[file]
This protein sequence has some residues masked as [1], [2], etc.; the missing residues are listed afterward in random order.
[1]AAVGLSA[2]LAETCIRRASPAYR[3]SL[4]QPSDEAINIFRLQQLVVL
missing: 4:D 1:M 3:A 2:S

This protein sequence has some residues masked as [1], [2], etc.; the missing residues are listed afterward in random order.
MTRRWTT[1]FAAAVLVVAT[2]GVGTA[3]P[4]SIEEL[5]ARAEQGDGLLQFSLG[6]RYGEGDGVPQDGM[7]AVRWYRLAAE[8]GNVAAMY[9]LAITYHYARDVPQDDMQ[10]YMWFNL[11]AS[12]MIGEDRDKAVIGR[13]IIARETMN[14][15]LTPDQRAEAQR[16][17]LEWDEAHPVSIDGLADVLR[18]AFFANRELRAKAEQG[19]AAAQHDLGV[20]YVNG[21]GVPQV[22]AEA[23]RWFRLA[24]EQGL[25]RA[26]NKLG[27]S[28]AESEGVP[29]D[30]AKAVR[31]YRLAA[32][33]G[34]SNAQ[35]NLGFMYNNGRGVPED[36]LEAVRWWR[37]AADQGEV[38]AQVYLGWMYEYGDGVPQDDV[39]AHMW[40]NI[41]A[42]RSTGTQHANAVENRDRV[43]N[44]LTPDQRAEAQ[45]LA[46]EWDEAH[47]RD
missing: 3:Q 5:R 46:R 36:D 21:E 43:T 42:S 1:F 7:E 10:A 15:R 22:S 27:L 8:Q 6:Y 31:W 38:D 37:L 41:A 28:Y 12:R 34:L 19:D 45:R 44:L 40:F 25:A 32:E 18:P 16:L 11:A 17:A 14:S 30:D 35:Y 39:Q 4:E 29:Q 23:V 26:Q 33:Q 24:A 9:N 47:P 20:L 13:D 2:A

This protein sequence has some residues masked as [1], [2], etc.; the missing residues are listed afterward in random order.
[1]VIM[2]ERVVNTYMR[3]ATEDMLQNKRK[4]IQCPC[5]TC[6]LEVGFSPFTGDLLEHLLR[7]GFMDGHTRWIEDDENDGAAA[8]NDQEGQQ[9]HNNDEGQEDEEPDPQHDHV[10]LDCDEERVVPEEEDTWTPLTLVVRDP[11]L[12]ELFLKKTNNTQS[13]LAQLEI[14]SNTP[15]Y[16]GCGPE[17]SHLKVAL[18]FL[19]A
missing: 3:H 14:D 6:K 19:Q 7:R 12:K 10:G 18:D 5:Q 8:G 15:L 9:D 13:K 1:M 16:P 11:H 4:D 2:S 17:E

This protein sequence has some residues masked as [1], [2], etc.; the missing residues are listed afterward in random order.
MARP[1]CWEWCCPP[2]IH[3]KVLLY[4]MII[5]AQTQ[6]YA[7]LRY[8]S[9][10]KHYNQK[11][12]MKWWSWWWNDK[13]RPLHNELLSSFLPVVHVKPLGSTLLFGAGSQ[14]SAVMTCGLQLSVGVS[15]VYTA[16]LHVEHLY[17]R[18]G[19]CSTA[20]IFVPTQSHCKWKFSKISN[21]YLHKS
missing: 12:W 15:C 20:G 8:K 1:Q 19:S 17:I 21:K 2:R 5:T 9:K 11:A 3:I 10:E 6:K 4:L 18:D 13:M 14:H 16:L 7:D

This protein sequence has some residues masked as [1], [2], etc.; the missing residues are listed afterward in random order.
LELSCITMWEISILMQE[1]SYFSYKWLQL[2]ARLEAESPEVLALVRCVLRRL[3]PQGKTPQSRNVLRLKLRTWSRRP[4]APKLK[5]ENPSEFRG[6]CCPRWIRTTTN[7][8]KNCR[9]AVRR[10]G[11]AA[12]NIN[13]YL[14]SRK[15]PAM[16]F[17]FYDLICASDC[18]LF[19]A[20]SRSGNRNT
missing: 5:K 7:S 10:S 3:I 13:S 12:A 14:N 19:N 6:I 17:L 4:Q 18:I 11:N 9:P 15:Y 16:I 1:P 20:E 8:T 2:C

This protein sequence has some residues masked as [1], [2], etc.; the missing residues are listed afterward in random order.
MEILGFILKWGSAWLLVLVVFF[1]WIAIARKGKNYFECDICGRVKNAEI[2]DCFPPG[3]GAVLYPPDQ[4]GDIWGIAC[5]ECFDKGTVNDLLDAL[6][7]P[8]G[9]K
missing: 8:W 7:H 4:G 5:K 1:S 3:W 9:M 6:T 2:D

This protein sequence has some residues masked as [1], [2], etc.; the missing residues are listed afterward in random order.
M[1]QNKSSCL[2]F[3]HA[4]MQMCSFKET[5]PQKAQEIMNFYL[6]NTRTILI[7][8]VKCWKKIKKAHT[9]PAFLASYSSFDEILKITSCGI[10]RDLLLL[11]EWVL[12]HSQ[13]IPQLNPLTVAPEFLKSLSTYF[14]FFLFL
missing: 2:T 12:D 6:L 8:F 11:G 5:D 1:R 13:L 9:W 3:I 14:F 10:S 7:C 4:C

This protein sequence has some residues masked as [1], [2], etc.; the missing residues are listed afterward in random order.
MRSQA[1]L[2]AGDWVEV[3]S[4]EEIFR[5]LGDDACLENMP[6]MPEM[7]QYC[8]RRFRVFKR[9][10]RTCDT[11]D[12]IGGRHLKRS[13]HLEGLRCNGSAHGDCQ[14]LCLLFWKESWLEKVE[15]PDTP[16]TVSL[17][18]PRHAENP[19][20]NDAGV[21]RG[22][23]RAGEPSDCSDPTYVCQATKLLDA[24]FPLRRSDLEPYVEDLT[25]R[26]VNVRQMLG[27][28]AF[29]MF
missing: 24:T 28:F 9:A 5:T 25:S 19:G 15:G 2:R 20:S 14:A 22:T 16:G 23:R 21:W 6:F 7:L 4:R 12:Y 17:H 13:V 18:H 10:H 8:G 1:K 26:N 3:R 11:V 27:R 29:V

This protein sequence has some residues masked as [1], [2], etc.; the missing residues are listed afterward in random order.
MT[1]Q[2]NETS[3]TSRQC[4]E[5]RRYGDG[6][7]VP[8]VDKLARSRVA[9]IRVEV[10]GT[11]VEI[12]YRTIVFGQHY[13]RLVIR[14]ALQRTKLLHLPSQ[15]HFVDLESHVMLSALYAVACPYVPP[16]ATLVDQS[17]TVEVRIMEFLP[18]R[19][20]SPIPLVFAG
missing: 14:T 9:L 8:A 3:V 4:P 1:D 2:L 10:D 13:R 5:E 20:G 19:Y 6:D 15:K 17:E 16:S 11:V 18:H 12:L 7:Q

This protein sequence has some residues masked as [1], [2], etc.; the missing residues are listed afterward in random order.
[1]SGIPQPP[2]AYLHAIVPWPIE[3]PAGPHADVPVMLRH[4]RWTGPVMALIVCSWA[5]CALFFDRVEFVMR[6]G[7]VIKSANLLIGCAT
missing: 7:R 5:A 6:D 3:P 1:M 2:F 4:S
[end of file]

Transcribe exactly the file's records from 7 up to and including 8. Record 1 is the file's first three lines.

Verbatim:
This protein sequence has some residues masked as [1], [2], etc.; the missing residues are listed afterward in random order.
M[1]QNKSSCL[2]F[3]HA[4]MQMCSFKET[5]PQKAQEIMNFYL[6]NTRTILI[7][8]VKCWKKIKKAHT[9]PAFLASYSSFDEILKITSCGI[10]RDLLLL[11]EWVL[12]HSQ[13]IPQLNPLTVAPEFLKSLSTYF[14]FFLFL
missing: 2:T 12:D 6:L 8:F 11:G 5:D 1:R 13:L 9:W 3:I 14:F 10:S 7:C 4:C

This protein sequence has some residues masked as [1], [2], etc.; the missing residues are listed afterward in random order.
MRSQA[1]L[2]AGDWVEV[3]S[4]EEIFR[5]LGDDACLENMP[6]MPEM[7]QYC[8]RRFRVFKR[9][10]RTCDT[11]D[12]IGGRHLKRS[13]HLEGLRCNGSAHGDCQ[14]LCLLFWKESWLEKVE[15]PDTP[16]TVSL[17][18]PRHAENP[19][20]NDAGV[21]RG[22][23]RAGEPSDCSDPTYVCQATKLLDA[24]FPLRRSDLEPYVEDLT[25]R[26]VNVRQMLG[27][28]AF[29]MF
missing: 24:T 28:F 9:A 5:T 25:S 19:G 15:G 2:R 20:S 14:A 22:T 16:G 23:R 21:W 6:F 7:L 4:R 12:Y 17:H 13:V 18:H 10:H 8:G 1:K 26:N 3:R 11:V 27:R 29:V